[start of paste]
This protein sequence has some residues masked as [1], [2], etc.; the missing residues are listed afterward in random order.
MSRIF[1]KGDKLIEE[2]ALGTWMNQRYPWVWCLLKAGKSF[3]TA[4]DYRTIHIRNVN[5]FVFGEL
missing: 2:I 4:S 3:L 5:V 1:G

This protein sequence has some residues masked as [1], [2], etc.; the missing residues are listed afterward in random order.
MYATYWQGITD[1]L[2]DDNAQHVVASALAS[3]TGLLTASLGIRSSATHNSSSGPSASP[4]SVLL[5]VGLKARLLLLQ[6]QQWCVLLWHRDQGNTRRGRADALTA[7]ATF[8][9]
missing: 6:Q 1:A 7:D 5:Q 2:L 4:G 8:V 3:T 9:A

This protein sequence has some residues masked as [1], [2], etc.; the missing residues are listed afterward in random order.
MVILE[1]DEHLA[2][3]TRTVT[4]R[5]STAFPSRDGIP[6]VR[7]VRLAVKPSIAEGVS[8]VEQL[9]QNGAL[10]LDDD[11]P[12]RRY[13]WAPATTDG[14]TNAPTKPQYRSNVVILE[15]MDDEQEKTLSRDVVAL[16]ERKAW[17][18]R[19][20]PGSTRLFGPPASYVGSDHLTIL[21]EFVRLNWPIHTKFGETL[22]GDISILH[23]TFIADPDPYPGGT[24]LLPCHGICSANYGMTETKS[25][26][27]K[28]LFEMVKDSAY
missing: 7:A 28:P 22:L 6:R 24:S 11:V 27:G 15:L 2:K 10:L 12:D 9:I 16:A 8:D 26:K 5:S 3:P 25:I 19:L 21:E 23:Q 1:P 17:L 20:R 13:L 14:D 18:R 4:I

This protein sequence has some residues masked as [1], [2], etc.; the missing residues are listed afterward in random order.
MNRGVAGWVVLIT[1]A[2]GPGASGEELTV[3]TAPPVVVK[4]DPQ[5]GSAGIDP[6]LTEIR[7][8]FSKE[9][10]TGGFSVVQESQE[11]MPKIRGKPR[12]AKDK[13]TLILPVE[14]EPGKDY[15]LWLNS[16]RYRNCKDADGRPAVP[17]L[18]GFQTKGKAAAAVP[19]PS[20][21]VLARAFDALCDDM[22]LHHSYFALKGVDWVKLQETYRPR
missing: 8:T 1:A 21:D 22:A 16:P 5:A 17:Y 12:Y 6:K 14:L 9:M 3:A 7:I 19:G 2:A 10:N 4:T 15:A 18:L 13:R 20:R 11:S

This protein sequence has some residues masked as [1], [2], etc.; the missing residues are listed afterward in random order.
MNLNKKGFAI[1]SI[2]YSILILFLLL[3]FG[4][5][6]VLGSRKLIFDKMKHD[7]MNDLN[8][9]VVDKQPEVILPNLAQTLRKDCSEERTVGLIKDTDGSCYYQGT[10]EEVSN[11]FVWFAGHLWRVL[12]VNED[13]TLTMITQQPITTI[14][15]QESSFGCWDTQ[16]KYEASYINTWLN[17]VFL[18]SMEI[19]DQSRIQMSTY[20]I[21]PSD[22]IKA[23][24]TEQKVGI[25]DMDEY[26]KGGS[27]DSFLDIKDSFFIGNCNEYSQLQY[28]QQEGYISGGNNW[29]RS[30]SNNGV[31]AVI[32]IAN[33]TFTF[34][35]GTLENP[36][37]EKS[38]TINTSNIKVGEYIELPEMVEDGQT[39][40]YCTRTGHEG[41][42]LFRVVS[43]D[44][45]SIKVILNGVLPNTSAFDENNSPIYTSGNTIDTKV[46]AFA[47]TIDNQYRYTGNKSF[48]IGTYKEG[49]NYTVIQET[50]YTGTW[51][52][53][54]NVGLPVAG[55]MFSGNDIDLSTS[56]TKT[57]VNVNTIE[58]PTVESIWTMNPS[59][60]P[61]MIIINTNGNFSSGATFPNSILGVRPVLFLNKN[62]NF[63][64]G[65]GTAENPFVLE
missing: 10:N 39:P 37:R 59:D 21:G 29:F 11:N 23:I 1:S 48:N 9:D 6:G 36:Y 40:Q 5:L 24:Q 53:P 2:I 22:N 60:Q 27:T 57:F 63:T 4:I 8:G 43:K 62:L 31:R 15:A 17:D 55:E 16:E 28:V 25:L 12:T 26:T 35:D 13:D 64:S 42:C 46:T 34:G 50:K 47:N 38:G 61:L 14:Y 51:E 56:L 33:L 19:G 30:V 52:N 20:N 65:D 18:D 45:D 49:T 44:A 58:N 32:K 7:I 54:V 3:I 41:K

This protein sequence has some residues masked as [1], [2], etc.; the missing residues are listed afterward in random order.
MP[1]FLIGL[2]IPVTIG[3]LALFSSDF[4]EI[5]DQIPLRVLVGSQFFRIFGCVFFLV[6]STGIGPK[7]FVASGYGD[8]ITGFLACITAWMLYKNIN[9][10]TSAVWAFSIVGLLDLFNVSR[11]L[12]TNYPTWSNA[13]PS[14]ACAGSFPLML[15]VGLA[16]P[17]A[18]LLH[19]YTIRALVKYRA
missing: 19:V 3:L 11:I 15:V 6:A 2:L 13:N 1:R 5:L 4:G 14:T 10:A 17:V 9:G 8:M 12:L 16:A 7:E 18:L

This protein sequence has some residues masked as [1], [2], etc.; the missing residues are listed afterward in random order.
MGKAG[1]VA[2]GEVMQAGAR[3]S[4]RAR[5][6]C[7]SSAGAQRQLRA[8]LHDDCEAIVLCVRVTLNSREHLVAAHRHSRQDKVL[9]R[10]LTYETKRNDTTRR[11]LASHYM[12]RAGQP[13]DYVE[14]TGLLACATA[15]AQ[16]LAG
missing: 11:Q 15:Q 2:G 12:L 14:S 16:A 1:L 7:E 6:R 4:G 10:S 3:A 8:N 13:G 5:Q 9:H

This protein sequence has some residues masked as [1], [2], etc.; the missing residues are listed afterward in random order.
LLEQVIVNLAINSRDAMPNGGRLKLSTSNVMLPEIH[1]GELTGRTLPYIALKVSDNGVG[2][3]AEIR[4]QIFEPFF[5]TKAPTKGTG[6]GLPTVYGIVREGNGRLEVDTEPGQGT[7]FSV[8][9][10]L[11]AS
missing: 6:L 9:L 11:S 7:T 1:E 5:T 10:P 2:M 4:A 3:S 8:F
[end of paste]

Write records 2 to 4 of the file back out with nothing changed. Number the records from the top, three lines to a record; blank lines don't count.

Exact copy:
This protein sequence has some residues masked as [1], [2], etc.; the missing residues are listed afterward in random order.
MYATYWQGITD[1]L[2]DDNAQHVVASALAS[3]TGLLTASLGIRSSATHNSSSGPSASP[4]SVLL[5]VGLKARLLLLQ[6]QQWCVLLWHRDQGNTRRGRADALTA[7]ATF[8][9]
missing: 6:Q 1:A 7:D 5:Q 2:L 4:G 8:V 3:T 9:A

This protein sequence has some residues masked as [1], [2], etc.; the missing residues are listed afterward in random order.
MVILE[1]DEHLA[2][3]TRTVT[4]R[5]STAFPSRDGIP[6]VR[7]VRLAVKPSIAEGVS[8]VEQL[9]QNGAL[10]LDDD[11]P[12]RRY[13]WAPATTDG[14]TNAPTKPQYRSNVVILE[15]MDDEQEKTLSRDVVAL[16]ERKAW[17][18]R[19][20]PGSTRLFGPPASYVGSDHLTIL[21]EFVRLNWPIHTKFGETL[22]GDISILH[23]TFIADPDPYPGGT[24]LLPCHGICSANYGMTETKS[25][26][27]K[28]LFEMVKDSAY
missing: 7:A 28:P 22:L 6:R 24:S 11:V 27:G 15:L 2:K 10:L 12:D 9:I 16:A 8:D 26:K 5:S 3:P 25:I 19:L 21:E 23:Q 1:P 17:L 20:R 13:L 14:D 18:R 4:I

This protein sequence has some residues masked as [1], [2], etc.; the missing residues are listed afterward in random order.
MNRGVAGWVVLIT[1]A[2]GPGASGEELTV[3]TAPPVVVK[4]DPQ[5]GSAGIDP[6]LTEIR[7][8]FSKE[9][10]TGGFSVVQESQE[11]MPKIRGKPR[12]AKDK[13]TLILPVE[14]EPGKDY[15]LWLNS[16]RYRNCKDADGRPAVP[17]L[18]GFQTKGKAAAAVP[19]PS[20][21]VLARAFDALCDDM[22]LHHSYFALKGVDWVKLQETYRPR
missing: 8:T 1:A 21:D 22:A 16:P 5:A 17:Y 12:Y 6:K 14:L 9:M 3:A 7:I 19:G 2:A 10:N 4:T 15:A 18:L 13:R 20:R 11:S